The DC50 performed well on hard floors with smaller particles. It collected 90 percent of the sand-sawdust mixture, 100 percent of the pet hair, but none of the Cheerios.

Pet hair, 0.2 oz. (percentage picked up)
(Longer bars indicate better performance)
Hardwood  
Midpile  
Low pile  
Dyson DC41
100 
100 
100 
Oreck
92 
100 
100 
Electrolux
75 
100 
100 
Dyson DC50
100 
100 
100 
Shark
100 
100 

Admittedly, the hard-surface test is somewhat unrealistic. After all, if you spill cereal on your kitchen floor, you are likely to either pick it up by hand or use a broom and dustpan, rather than the vacuum. But as all of our vacuum manufacturers claimed that their machines could vacuum hard surfaces, it was necessary to perform the same tests on each floor type.

Part of the reason for the DC50’s failure with the Cheerios on hardwood lies, I believe, in the fact that the bottom plate on the front of the brushwell is so low to the ground. This means that the vacuum pushes debris around that doesn’t fit under the plate and into the rollerbrush’s path. With carpet, the DC50 didn’t struggle because there is more give to the surface and friction on the floor, causing the Cheerios to stick and giving the vacuum a chance to run over them. Hard floors lack that kind of friction, however, and so the DC50 just pushed the cereal around as it was never able to get leverage, even with its specially-designed brush.

Naturally, brushroll function is important and some work better than others. We wanted to test how well the vacuums collected human hair, as it tends to wrap around the brushroll. The DC50 passed this test. I still had to pick a few hairs out of the brushroll, but they weren't wrapped around and so the task wasn't difficult.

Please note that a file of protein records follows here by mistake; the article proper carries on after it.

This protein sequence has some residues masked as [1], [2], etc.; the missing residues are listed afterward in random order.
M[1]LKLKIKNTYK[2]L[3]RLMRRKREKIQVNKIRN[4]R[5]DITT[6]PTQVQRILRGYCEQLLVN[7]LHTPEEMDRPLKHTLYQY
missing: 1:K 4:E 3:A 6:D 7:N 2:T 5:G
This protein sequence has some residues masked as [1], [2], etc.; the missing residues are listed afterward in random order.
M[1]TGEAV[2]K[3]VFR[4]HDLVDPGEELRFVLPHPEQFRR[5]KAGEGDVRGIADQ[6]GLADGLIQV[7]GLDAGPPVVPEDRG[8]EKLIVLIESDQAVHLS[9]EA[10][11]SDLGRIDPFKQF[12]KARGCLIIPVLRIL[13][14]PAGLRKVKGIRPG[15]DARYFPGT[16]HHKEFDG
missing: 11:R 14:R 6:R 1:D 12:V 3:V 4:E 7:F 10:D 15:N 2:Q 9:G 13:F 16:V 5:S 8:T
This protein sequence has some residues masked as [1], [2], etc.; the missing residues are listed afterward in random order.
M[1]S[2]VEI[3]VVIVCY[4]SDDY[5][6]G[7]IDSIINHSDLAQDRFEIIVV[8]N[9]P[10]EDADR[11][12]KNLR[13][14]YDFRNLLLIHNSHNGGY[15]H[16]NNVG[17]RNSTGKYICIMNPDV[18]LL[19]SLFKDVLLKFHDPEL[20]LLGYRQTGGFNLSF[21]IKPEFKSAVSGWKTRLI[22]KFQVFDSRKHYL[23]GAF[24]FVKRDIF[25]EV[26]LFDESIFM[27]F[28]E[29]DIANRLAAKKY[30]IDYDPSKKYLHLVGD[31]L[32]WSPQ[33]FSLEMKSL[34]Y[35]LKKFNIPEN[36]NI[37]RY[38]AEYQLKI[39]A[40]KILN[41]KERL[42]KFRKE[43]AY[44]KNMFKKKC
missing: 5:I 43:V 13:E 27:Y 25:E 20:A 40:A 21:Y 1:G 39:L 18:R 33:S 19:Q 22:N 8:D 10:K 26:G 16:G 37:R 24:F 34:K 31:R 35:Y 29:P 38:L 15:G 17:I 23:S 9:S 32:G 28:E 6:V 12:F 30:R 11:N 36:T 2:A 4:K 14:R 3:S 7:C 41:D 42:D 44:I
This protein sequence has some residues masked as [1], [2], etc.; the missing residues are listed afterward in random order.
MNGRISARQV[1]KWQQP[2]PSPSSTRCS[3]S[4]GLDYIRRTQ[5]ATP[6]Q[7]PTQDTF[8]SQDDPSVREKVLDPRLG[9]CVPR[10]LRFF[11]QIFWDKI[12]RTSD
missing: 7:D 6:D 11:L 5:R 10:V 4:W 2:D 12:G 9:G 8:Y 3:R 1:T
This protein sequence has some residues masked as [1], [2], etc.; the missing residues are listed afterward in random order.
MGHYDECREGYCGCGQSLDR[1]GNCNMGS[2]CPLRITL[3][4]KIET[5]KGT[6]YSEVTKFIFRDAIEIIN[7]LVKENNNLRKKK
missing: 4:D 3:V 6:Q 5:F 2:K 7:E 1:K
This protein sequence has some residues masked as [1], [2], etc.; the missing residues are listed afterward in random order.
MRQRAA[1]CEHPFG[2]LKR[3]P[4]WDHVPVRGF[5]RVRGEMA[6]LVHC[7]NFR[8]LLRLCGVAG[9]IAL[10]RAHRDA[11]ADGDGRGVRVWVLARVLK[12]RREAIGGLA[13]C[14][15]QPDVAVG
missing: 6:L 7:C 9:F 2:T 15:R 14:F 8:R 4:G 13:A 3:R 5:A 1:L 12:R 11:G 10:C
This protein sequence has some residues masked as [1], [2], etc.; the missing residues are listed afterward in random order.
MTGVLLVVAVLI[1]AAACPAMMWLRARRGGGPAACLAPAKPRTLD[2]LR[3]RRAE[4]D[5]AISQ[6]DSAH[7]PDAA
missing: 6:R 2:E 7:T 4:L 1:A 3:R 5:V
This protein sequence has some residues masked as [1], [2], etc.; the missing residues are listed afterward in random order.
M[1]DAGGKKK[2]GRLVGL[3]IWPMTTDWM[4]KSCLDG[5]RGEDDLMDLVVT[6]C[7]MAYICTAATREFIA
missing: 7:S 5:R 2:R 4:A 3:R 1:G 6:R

None of the vacuums passed the torture test, so to speak. All left debris behind and washers or bobby pins even jammed inside some of the brushwells or pipes. This is not so much a test to see how much a vacuums collects, however, as it is a test of ruggedness. In other words, if you run over a couple of bobby pins or a washer, will it break your vacuum? The DC50 did as well as I expected, but no better. It left behind the largest washers and I spent at least 10 minutes picking bobby pins out of the brushwell and shaking them out of the tubing where they'd gotten trapped. So, no, large debris will not break this vacuum but you will likely have to invest a few minutes in removing it from the DC50's underbelly.

It boils down to this: the DC50 is a fine vacuum that performs well. None of the vacuums in this test group performed poorly. Given that less expensive ones performed better across the board, it's hard to excuse the mistakes of the DC50, the second-most expensive vacuum in this series.

Maintenance and service
Dyson claims that its vacuums will never lose suction. This is potentially true of all cyclone vacuums, but the power lies with you. If you empty the bin regularly and take care to clean the filter when necessary, you preserve the life and power of your vacuum. The DC50 comes with a five-year warranty should anything go wrong, and a comprehensive service page if you are more of the DIY type.

Colin West McDonald/CNET

Conclusion
The Dyson DC50 works well. It's a dynamo with pet hair on carpet and performs admirably with other debris on carpet as well. It's not, however, the best. With a $650 vacuum also in the mix, I know I can't reasonably expect the DC50 to be the best-performing in the group. As the second-most expensive vacuum in this test set, however, it is not unreasonable to expect the DC50 to be second-best in performance. It isn't and I recommend you save your pennies and go with more reasonably-priced vacuums from Oreck, Electrolux, or Shark.

Editors' Top PicksSee All

 

Join the discussion

Conversation powered by Livefyre

Quick Specifications See All

  • Cleaner Type upright
Hot Products